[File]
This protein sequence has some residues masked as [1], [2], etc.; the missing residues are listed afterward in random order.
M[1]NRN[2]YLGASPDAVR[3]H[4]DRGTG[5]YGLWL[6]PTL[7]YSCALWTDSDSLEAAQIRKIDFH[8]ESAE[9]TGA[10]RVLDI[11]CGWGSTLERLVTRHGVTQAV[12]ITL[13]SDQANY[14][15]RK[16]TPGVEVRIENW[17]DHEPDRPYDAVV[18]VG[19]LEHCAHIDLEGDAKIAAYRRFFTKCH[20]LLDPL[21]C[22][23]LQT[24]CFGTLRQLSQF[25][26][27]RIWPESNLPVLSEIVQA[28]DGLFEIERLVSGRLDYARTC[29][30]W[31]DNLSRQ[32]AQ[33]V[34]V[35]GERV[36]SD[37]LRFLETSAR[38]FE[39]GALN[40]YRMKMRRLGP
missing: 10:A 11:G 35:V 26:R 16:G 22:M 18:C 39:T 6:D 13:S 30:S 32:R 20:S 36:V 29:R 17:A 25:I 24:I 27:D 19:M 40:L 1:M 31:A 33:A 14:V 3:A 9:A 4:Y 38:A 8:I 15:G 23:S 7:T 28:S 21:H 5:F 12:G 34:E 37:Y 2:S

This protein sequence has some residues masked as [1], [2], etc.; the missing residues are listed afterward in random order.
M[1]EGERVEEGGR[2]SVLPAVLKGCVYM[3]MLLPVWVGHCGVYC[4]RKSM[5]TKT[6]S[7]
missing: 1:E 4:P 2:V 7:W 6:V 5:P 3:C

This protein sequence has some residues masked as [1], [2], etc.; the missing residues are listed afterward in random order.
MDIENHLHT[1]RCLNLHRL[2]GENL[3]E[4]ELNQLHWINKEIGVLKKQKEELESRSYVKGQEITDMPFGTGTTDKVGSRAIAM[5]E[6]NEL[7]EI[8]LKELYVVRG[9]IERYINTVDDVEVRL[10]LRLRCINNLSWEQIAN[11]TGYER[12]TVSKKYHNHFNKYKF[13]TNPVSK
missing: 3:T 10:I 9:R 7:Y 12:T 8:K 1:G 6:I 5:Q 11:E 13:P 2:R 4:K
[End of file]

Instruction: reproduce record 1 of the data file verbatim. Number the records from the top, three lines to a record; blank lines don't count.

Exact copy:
This protein sequence has some residues masked as [1], [2], etc.; the missing residues are listed afterward in random order.
M[1]NRN[2]YLGASPDAVR[3]H[4]DRGTG[5]YGLWL[6]PTL[7]YSCALWTDSDSLEAAQIRKIDFH[8]ESAE[9]TGA[10]RVLDI[11]CGWGSTLERLVTRHGVTQAV[12]ITL[13]SDQANY[14][15]RK[16]TPGVEVRIENW[17]DHEPDRPYDAVV[18]VG[19]LEHCAHIDLEGDAKIAAYRRFFTKCH[20]LLDPL[21]C[22][23]LQT[24]CFGTLRQLSQF[25][26][27]RIWPESNLPVLSEIVQA[28]DGLFEIERLVSGRLDYARTC[29][30]W[31]DNLSRQ[32]AQ[33]V[34]V[35]GERV[36]SD[37]LRFLETSAR[38]FE[39]GALN[40]YRMKMRRLGP
missing: 10:A 11:G 35:V 26:R 16:G 22:M 18:C 39:T 6:D 13:S 30:S 32:R 20:S 36:V 29:R 17:A 25:I 24:I 27:D 19:M 40:L 1:M 31:A 33:A 14:V 3:A 9:A 4:Y 38:A 8:I 15:G 23:S 7:T 28:S 21:H 5:F 12:G 34:E 37:Y 2:S